So after seeing Atmel in the parking lot, and a hexapod 3-D printer powered by Atmel, I meet Eric Wilner, a local Silicon Valley engineer. Eric pointed to some Atmel-based Arduino boards we had on display. He said: “Those are big boards for such a little chip.”
I knew he was setting me up for something, so I did not bother to point out that Arduino boards are great for prototyping precisely because they are big enough to add stuff to, including the Arduino Shield add-on boards. Then Eric pulls a cigarette-sized board out and shows me his Atmel-powered Geiger counter.
I was delighted to see such a great example of miniaturization, since Atmel makes some physically tiny parts that can do a lot of processing, thanks to their Harvard Architecture and the fact that they execute most instructions on a single clock.
Having been a consultant that specialized in quick-turn design and prototyping, I was duly impressed by Eric’s great work. It’s getting easier and easier to make prototypes. Sure, you start off with an Arduino or an Atmel Xplained demo board. You get your code working, and then lay out a purpose-built board. I liked OrCAD 9.3, a lot of pals have switched to Altium, not liking the new OrCAD, which has a crippleware Allegro as the layout package.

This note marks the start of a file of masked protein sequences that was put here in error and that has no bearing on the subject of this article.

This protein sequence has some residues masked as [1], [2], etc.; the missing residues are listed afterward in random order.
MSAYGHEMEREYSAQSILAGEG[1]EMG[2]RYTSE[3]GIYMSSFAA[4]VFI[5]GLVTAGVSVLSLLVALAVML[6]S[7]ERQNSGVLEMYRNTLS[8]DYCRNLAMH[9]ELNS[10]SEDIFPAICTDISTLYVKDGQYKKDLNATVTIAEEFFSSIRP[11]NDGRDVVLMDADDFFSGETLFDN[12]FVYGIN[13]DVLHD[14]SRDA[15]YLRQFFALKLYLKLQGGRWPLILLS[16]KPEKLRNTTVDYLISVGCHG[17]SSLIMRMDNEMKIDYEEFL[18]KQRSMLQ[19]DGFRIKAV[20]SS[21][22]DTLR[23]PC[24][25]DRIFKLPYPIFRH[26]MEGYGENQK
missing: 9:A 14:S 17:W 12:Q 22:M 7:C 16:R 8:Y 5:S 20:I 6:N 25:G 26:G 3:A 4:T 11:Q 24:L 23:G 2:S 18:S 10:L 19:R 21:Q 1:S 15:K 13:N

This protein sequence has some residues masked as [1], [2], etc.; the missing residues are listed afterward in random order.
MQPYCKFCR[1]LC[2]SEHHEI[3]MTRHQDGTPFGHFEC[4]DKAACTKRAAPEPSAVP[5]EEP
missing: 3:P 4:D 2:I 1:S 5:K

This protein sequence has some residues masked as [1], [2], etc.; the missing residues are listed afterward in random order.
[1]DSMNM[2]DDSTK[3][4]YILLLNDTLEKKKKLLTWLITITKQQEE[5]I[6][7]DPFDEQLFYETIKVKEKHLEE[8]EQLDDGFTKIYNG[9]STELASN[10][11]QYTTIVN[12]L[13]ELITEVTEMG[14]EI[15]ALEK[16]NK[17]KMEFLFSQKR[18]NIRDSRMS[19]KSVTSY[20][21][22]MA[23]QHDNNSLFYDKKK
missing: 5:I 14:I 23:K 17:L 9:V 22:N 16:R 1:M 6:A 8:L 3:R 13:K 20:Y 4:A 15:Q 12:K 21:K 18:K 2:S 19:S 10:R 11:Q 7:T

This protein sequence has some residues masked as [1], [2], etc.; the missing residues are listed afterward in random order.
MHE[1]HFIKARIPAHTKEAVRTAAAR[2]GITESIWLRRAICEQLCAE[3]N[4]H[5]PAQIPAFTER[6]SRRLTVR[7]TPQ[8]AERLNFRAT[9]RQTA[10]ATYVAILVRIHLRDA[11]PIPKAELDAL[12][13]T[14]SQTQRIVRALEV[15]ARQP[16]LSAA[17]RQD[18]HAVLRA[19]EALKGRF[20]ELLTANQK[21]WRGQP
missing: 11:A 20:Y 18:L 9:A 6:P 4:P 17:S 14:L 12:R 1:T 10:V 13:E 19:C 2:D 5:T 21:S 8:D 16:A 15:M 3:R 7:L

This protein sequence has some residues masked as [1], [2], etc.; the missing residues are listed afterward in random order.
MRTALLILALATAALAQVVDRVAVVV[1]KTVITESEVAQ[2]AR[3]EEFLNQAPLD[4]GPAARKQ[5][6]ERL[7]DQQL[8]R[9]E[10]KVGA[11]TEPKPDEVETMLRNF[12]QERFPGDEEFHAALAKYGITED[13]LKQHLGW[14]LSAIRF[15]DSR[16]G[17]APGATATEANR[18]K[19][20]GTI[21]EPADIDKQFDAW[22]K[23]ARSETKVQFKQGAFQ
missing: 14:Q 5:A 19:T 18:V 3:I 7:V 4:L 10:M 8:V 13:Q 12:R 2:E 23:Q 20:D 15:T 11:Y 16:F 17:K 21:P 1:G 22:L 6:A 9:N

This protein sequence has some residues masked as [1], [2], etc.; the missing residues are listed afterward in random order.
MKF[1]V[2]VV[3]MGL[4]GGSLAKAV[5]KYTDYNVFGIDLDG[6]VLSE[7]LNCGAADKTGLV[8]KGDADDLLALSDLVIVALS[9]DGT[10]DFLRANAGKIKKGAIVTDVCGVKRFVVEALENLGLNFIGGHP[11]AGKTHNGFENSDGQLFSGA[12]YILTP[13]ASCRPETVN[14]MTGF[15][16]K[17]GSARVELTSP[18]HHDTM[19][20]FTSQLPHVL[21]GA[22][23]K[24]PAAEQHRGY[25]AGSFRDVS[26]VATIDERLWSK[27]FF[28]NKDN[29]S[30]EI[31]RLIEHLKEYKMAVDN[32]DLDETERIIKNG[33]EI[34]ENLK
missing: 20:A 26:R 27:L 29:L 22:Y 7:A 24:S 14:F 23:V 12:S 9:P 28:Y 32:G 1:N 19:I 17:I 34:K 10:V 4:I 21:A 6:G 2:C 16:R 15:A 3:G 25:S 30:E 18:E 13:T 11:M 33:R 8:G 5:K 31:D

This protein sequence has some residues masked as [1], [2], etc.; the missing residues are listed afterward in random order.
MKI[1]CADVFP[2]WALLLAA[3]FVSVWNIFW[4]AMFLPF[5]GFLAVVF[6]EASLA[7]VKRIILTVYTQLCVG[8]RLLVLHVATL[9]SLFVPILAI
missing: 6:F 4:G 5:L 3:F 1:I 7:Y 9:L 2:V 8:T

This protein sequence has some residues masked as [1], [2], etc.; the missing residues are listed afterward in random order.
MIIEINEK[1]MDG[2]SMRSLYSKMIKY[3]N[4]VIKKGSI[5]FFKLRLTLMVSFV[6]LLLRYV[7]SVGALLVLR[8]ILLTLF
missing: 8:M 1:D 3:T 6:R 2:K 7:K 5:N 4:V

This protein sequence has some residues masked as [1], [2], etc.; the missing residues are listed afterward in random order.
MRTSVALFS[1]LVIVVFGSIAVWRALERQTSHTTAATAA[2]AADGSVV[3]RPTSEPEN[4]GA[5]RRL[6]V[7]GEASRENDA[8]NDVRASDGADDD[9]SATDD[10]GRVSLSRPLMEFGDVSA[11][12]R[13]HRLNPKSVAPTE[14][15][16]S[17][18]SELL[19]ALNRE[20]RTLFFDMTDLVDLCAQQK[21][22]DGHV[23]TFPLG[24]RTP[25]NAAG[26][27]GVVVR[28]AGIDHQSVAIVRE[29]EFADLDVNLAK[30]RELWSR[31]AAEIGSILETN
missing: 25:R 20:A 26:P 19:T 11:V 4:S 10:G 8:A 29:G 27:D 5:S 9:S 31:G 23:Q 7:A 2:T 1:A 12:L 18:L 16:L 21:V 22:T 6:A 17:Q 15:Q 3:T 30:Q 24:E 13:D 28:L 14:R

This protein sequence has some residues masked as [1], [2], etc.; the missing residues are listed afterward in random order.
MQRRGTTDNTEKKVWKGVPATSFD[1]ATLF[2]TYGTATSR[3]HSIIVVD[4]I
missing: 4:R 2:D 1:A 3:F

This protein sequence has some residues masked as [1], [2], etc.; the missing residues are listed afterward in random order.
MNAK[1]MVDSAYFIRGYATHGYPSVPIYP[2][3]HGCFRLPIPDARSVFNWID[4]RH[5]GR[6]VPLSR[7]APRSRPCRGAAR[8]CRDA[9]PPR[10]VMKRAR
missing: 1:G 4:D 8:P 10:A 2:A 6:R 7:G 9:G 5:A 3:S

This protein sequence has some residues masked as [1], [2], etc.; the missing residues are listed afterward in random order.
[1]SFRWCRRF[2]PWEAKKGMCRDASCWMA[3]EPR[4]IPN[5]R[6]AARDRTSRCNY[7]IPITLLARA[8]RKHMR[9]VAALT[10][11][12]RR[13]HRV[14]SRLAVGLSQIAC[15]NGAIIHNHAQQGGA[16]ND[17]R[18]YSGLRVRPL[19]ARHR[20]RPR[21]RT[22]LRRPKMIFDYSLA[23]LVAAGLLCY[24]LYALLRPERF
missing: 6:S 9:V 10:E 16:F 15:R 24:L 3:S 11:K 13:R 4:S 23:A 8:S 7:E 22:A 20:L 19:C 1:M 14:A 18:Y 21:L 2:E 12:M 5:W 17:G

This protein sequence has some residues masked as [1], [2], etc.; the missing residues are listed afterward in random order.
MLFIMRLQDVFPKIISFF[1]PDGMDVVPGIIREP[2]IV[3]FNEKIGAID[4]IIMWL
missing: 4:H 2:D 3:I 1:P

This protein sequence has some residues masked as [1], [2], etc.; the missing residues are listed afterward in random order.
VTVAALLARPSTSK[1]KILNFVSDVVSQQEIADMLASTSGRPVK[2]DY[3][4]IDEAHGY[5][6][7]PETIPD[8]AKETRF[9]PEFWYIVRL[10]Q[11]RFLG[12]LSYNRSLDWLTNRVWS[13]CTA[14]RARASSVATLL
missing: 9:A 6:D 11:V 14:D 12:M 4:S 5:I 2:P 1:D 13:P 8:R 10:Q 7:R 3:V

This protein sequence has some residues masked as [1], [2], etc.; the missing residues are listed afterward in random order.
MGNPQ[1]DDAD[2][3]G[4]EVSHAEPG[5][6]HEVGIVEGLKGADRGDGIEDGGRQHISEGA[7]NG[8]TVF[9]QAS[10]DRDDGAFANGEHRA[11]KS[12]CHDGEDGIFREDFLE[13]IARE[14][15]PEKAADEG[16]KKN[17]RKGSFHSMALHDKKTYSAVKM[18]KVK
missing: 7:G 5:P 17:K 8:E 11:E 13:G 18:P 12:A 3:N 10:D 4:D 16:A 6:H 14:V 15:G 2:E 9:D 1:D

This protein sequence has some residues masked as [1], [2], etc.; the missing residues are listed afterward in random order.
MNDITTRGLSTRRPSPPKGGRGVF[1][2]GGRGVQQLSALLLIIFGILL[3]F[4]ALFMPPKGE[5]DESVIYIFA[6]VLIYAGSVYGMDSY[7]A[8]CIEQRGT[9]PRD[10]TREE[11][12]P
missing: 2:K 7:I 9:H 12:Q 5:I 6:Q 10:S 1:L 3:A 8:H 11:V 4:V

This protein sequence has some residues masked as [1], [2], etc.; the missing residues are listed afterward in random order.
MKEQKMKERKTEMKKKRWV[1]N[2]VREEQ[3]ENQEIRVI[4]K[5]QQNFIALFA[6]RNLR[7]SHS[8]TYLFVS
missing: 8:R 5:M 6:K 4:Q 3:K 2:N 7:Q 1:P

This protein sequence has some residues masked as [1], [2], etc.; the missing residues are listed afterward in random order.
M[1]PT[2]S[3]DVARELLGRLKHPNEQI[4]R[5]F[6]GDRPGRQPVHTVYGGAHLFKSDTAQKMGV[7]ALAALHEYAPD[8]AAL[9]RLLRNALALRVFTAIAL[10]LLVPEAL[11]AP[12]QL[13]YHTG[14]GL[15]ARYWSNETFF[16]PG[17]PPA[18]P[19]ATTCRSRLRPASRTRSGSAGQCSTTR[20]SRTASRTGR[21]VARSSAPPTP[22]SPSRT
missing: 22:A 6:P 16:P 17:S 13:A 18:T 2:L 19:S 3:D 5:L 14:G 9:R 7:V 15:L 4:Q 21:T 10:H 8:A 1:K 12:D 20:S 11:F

Once you get the schematic and layout done you can send the design to a PCB (printed circuit board) fab house. I like local outfit ProtoExpress. Sunstone up in Oregon is great, and they offer a free layout program, PCB123, that is free as long as you make the boards at Sunstone. You can buy the Gerbers for 30 or 40 bucks if you do want to take the design elsewhere. Also there is Advanced Circuits in Colorado. They do good work and have a free on-line design rule checker, FreeDFM (design for manufacturing) for your Gerber files. All three of these fab houses have relationships with assembly houses who can stuff your board with components.
Me, I like to build at least 3 boards myself, to see any problems. Then you can have subsequent lots assembled. ProtoExpress also has a partner fab in China that they guarantee can make the same fine-line high-tech boards as ProtoExpress makes in Silicon Valley. So if you want some really large volumes, Proto Express can help set you up, while keeping you in prototypes you can get in a day or two.